The fact is, neuroscientists cannot explain how the brain carries out the most elementary acts of cognition—for example, how I know the person lying beside me when I wake each morning is my wife. Some prominent scientists and philosophers have reluctantly predicted that the explanatory gap will never be closed. Even if neuroscientists crack the neural code, so that they can determine precisely which neural events are correlated with a given set of mental events, there may always be a strange incongruity between physiological and mental phenomena; something about the mind makes it peculiarly resistant to scientific reductionism. This philosophical position is called mysterianism. You don't have to be a mysterian to wonder whether the explanatory gap between neurological theories and mysticism will ever be closed. Neurotheologians face not an explanatory gap but a chasm.

Sometimes, however, science can yield practical benefits in the absence of intellectual understanding, Quantum mechanics provides a case in point. Quantum theory raises more questions than it resolves about reality. Electrons and protons can act like waves or particles, depending on how we observe them, and their behavior appears to be both random and deterministic. But most physicists are oblivious of these conundrums. To them, all that matters is that quantum mechanics works. It predicts the outcome of experiments with astonishing accuracy. Directly or indirectly, quantum physics has yielded such powerful technologies as transistors, lasers, and nuclear reactors.

In the same way, perhaps the research that Austin calls perennial psychophysiology can yield practical applications in lieu of intellectual insights. This, in fact, is Austin's goal. He hopes that his book win inspire more research on the neurophysiology of spirituality, which in turn will lead to improved mystical technologies. (137)

29 August 2006

Kincaid on Unity of Science

Kincaid, Harold. Individualism and the Unity of Science: Essays on Reduction, Explanation, and the Special Sciences. Lanham, MD: Rowman & Littlefield Publishers, Inc., 1997.

In this original and important book, Harold Kincaid defends a view of the special sciences—all sciences outside physics—as autonomous and nonreducible. He argues that the biological and social sciences provide explanations that cannot be captured by explanations at the level of their constituent parts, and yet that this does not commit us to mysterious, nonphysical entitites like vital forces or group minds. A look at real scientific practice shows that the many different sciences can be unified in a way that leaves them each an autonomous explanatory role. This book will be of great interest to philosophers of science and social scientists.

20 August 2006

The New Materialism (1950)

In his essay "The New Materialism" (in A History of Philosophical Systems), Roy Wood Sellars fleshes out the perspective introduced thusly:

For quite understandable historical and cultural reasons, it so happened that materialism became a "suppressed alternative" in academic philosophy.

This is one direction American philosophy could have taken were it not for McCarthyism and the prevailing trend of pragmatism and later analytical philosophy. Following Philosophy for the Future: The Quest of Modern Materialism, this essay presents an outline of homegrown American materialism. It's a shame also that Sellars sometimes gets shortshrifted in the history of emergentism.

Note Sellars' counsel and his use of a phrase I use recurrently—'mystical holism':

It must, of course, be an empirically-minded and plastic materialism. It must avoid both traditional reductionism and mystical holism and work out its categories carefully.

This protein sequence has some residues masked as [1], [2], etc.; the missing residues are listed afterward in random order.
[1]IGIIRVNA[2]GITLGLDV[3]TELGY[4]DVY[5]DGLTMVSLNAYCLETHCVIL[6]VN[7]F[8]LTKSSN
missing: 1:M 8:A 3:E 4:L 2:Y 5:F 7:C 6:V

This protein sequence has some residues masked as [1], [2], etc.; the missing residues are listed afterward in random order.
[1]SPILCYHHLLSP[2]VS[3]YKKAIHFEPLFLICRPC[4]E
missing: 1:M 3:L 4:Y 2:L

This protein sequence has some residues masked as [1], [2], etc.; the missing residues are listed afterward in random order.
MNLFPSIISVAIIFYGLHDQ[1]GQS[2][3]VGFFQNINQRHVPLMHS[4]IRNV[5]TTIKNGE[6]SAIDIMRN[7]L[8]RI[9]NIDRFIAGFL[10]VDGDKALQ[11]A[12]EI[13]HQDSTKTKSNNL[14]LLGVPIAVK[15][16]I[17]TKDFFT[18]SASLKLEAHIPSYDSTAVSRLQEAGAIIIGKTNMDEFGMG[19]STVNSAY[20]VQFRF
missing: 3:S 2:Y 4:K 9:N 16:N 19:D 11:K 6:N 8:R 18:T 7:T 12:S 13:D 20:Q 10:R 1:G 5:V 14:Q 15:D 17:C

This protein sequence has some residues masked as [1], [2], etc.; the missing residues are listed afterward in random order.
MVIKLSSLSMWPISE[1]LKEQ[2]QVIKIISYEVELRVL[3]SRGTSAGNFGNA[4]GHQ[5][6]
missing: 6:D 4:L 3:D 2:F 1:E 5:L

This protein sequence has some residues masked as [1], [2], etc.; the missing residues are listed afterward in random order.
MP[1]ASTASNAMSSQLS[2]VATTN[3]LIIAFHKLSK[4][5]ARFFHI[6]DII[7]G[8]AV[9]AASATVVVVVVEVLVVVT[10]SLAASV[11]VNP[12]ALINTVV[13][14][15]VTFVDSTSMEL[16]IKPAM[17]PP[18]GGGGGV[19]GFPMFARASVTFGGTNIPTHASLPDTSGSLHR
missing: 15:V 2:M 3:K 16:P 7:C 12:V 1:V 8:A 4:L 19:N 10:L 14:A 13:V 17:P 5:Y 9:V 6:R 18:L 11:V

4 July 2006

Rev. Hewlett Johnson's Soviet Apologetics

“Love Is the Fulfilling of the Law” by Hewlett Johnson, Dean of Canterbury

Why on earth would I include this? I quote from my editorial comment appended to this chapter of the Red Dean of Canterbury's 1940 apologetic for the USSR, The Soviet Power: The Socialist Sixth of the World:

I offer this piece of odious Stalinist propaganda as a duplicitous version of holism and emergent evolution. Note the reference to Joseph Needham. The famous Red Dean of Canterbury, a Christian fellow-traveller and pro-Soviet propagandist, writing under the menace of World War, effects a curious alchemical fusion of Christian moralism, communitarianism, dialectical materialism, and mystical holism. His interpretations of the meanings of 'materialism' and 'atheism' are sly distortions and misrepresentations. Under all of the feelgood moralism is an ideology of collectivism and self-sacrifice completely foreign to the thought of Marx. Even if the examples of religious freedom are factually correct and not fabricated, Stalin's real motives and calculations for not pushing religious workers and peasants too far are left out of account. This is not only an exemplary piece of Popular Front sophistry, it reveals the ideological logic by which middle class moralism becomes the unwitting accomplice of totalitarian barbarism.

In short, this piece reveals the ideological and political dimension of mystical holism and emergentism. It is different from the usual in the way it finesses a metaphysical perspective more akin to Bradley, Whitehead, or Teilhard de Chardin into accord with Soviet dialectical materialism. This ambiguous conflation is very instructive.

4 July 2006

Hegel's Philosophy of Nature

"Hegel's Conception of Nature" by S. Alexander.

I haven't checked to see whether this is the Samuel Alexander of Space, Time, and Deity fame, but it's a safe bet. Alexander belongs to the mystical/metaphysical tendency in the philosophical history of emergent evolution. Reading this article makes me physically ill. Alexander both criticizes and praises Hegel's philosophy of nature. From this description it seems archaic and retrograde. Alexander does not trouble to compare Hegel's naturphilosophie to Schelling's, but Goethe is brought in as a precedent. In my view these archaicisms are symptoms of German backwardness and belated development, in contradistinction to Britain and France.

On the other hand, William Maker's "aim is to defend the Philosophy of Nature by denying that it is metaphysically idealistic."

"The Very Idea of the Idea of Nature, Or Why Hegel is not an Idealist" by William Maker